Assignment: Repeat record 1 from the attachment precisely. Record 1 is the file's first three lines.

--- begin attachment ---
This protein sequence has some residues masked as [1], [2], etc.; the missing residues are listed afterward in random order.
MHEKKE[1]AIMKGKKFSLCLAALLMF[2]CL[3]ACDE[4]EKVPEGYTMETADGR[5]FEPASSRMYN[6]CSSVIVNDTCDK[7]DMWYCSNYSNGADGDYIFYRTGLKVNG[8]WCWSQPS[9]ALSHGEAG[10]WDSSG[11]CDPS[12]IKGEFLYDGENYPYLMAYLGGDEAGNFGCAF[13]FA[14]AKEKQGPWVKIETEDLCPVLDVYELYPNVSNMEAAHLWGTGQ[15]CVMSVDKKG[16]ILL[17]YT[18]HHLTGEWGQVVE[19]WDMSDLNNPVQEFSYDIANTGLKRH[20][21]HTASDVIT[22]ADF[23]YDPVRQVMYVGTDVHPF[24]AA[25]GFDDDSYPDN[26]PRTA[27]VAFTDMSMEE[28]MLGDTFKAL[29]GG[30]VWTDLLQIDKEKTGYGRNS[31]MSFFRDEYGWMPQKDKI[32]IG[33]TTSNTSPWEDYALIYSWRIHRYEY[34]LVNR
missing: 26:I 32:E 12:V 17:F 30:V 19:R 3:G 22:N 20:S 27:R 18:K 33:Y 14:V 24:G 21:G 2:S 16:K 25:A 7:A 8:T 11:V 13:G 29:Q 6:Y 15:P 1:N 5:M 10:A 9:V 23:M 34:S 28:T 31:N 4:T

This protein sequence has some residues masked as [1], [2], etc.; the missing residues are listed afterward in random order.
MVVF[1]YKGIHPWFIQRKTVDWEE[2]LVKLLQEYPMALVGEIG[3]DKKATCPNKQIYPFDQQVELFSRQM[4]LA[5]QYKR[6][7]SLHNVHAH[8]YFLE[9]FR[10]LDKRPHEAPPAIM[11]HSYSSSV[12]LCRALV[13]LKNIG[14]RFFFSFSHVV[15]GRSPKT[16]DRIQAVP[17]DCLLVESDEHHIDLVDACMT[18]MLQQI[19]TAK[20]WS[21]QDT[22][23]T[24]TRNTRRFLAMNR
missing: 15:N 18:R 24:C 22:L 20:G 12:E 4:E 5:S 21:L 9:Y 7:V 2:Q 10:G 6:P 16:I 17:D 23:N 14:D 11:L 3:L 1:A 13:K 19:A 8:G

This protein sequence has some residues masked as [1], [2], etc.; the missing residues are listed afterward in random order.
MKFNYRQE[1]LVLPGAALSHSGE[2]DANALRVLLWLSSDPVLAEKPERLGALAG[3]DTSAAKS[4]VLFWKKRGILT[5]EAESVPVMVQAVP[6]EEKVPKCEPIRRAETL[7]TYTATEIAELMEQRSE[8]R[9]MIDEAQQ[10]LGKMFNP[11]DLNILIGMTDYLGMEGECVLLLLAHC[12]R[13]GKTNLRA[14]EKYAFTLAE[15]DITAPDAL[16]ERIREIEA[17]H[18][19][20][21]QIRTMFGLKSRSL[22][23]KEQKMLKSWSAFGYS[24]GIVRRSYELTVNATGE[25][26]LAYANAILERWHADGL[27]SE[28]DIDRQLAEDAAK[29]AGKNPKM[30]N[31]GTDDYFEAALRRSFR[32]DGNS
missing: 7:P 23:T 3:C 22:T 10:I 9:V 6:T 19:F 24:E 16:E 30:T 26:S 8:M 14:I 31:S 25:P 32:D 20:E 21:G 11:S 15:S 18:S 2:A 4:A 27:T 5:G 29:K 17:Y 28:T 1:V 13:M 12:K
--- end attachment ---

This protein sequence has some residues masked as [1], [2], etc.; the missing residues are listed afterward in random order.
MHEKKE[1]AIMKGKKFSLCLAALLMF[2]CL[3]ACDE[4]EKVPEGYTMETADGR[5]FEPASSRMYN[6]CSSVIVNDTCDK[7]DMWYCSNYSNGADGDYIFYRTGLKVNG[8]WCWSQPS[9]ALSHGEAG[10]WDSSG[11]CDPS[12]IKGEFLYDGENYPYLMAYLGGDEAGNFGCAF[13]FA[14]AKEKQGPWVKIETEDLCPVLDVYELYPNVSNMEAAHLWGTGQ[15]CVMSVDKKG[16]ILL[17]YT[18]HHLTGEWGQVVE[19]WDMSDLNNPVQEFSYDIANTGLKRH[20][21]HTASDVIT[22]ADF[23]YDPVRQVMYVGTDVHPF[24]AA[25]GFDDDSYPDN[26]PRTA[27]VAFTDMSMEE[28]MLGDTFKAL[29]GG[30]VWTDLLQIDKEKTGYGRNS[31]MSFFRDEYGWMPQKDKI[32]IG[33]TTSNTSPWEDYALIYSWRIHRYEY[34]LVNR
missing: 26:I 32:E 12:V 17:F 30:V 19:R 3:G 22:N 20:S 27:R 18:K 33:Y 14:V 24:G 21:G 2:S 16:K 25:A 7:A 8:T 11:V 13:G 29:Q 6:Y 15:P 1:N 5:M 10:A 9:V 23:M 34:S 28:T 31:N 4:T